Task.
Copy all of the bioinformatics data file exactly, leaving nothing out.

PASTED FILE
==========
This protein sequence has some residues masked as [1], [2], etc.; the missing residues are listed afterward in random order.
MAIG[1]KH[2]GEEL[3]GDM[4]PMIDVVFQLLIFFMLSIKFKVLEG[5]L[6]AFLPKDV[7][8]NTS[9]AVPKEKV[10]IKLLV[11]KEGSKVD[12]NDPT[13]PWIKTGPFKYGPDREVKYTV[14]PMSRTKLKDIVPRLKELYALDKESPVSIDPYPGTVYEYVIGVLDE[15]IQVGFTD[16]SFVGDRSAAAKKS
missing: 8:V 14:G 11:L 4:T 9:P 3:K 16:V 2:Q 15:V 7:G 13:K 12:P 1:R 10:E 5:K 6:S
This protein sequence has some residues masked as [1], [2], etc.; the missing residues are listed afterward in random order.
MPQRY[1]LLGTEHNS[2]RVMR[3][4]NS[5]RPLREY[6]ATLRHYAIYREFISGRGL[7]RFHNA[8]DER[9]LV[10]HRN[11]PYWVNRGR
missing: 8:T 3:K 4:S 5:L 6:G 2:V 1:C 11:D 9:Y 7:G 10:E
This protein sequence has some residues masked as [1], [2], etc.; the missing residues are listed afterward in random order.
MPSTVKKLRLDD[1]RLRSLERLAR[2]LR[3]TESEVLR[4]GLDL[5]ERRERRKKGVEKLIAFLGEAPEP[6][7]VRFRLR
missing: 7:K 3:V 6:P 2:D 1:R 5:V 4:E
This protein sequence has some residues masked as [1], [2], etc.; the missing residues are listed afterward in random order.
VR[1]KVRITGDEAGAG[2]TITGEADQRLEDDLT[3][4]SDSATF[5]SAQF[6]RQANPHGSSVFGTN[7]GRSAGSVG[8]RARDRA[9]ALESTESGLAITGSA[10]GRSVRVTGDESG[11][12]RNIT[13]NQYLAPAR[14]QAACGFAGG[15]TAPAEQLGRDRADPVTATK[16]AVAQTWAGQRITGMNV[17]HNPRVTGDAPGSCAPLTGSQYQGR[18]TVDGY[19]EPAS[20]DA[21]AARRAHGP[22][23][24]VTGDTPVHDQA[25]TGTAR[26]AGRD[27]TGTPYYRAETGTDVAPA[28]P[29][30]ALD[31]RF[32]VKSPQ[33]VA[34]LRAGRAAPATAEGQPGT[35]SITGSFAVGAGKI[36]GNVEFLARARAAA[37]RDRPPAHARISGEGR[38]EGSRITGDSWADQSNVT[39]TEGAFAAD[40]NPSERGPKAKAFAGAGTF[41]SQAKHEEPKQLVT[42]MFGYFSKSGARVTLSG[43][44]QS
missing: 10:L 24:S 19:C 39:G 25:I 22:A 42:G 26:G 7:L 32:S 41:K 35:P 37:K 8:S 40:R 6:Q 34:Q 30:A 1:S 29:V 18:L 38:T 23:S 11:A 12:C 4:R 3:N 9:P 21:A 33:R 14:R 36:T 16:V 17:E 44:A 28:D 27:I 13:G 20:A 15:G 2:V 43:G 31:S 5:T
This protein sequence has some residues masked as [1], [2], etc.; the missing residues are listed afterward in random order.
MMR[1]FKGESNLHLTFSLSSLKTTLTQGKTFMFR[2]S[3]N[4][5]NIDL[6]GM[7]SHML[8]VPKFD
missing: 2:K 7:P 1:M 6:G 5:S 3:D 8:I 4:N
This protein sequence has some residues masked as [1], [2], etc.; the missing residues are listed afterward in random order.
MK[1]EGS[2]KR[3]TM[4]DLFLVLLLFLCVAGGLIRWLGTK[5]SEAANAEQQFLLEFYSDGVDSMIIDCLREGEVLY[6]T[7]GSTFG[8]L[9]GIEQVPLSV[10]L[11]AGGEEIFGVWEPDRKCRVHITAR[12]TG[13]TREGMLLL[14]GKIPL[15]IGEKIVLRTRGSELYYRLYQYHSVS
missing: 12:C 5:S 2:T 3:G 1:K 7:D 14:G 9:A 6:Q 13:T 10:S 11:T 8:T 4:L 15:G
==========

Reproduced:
This protein sequence has some residues masked as [1], [2], etc.; the missing residues are listed afterward in random order.
MAIG[1]KH[2]GEEL[3]GDM[4]PMIDVVFQLLIFFMLSIKFKVLEG[5]L[6]AFLPKDV[7][8]NTS[9]AVPKEKV[10]IKLLV[11]KEGSKVD[12]NDPT[13]PWIKTGPFKYGPDREVKYTV[14]PMSRTKLKDIVPRLKELYALDKESPVSIDPYPGTVYEYVIGVLDE[15]IQVGFTD[16]SFVGDRSAAAKKS
missing: 8:V 14:G 11:L 4:T 9:P 3:K 16:V 2:Q 15:V 7:G 13:K 12:P 1:R 10:E 5:K 6:S
This protein sequence has some residues masked as [1], [2], etc.; the missing residues are listed afterward in random order.
MPQRY[1]LLGTEHNS[2]RVMR[3][4]NS[5]RPLREY[6]ATLRHYAIYREFISGRGL[7]RFHNA[8]DER[9]LV[10]HRN[11]PYWVNRGR
missing: 8:T 3:K 4:S 5:L 6:G 2:V 1:C 11:D 9:Y 7:G 10:E
This protein sequence has some residues masked as [1], [2], etc.; the missing residues are listed afterward in random order.
MPSTVKKLRLDD[1]RLRSLERLAR[2]LR[3]TESEVLR[4]GLDL[5]ERRERRKKGVEKLIAFLGEAPEP[6][7]VRFRLR
missing: 7:K 3:V 6:P 2:D 1:R 5:V 4:E
This protein sequence has some residues masked as [1], [2], etc.; the missing residues are listed afterward in random order.
VR[1]KVRITGDEAGAG[2]TITGEADQRLEDDLT[3][4]SDSATF[5]SAQF[6]RQANPHGSSVFGTN[7]GRSAGSVG[8]RARDRA[9]ALESTESGLAITGSA[10]GRSVRVTGDESG[11][12]RNIT[13]NQYLAPAR[14]QAACGFAGG[15]TAPAEQLGRDRADPVTATK[16]AVAQTWAGQRITGMNV[17]HNPRVTGDAPGSCAPLTGSQYQGR[18]TVDGY[19]EPAS[20]DA[21]AARRAHGP[22][23][24]VTGDTPVHDQA[25]TGTAR[26]AGRD[27]TGTPYYRAETGTDVAPA[28]P[29][30]ALD[31]RF[32]VKSPQ[33]VA[34]LRAGRAAPATAEGQPGT[35]SITGSFAVGAGKI[36]GNVEFLARARAAA[37]RDRPPAHARISGEGR[38]EGSRITGDSWADQSNVT[39]TEGAFAAD[40]NPSERGPKAKAFAGAGTF[41]SQAKHEEPKQLVT[42]MFGYFSKSGARVTLSG[43][44]QS
missing: 10:L 24:S 19:C 39:G 25:I 22:A 42:G 26:G 7:L 32:S 41:K 35:P 37:K 8:S 40:R 6:Q 34:Q 30:A 1:S 29:V 18:L 38:T 23:S 11:A 12:C 4:R 3:N 9:P 21:A 33:R 14:R 36:T 16:V 17:E 44:A 28:D 27:I 13:G 20:A 15:G 2:V 43:G 31:S 5:T
This protein sequence has some residues masked as [1], [2], etc.; the missing residues are listed afterward in random order.
MMR[1]FKGESNLHLTFSLSSLKTTLTQGKTFMFR[2]S[3]N[4][5]NIDL[6]GM[7]SHML[8]VPKFD
missing: 2:K 7:P 1:M 6:G 5:S 3:D 8:I 4:N
This protein sequence has some residues masked as [1], [2], etc.; the missing residues are listed afterward in random order.
MK[1]EGS[2]KR[3]TM[4]DLFLVLLLFLCVAGGLIRWLGTK[5]SEAANAEQQFLLEFYSDGVDSMIIDCLREGEVLY[6]T[7]GSTFG[8]L[9]GIEQVPLSV[10]L[11]AGGEEIFGVWEPDRKCRVHITAR[12]TG[13]TREGMLLL[14]GKIPL[15]IGEKIVLRTRGSELYYRLYQYHSVS
missing: 12:C 5:S 2:T 3:G 1:K 7:D 14:G 9:A 6:Q 13:T 10:S 11:T 8:T 4:L 15:G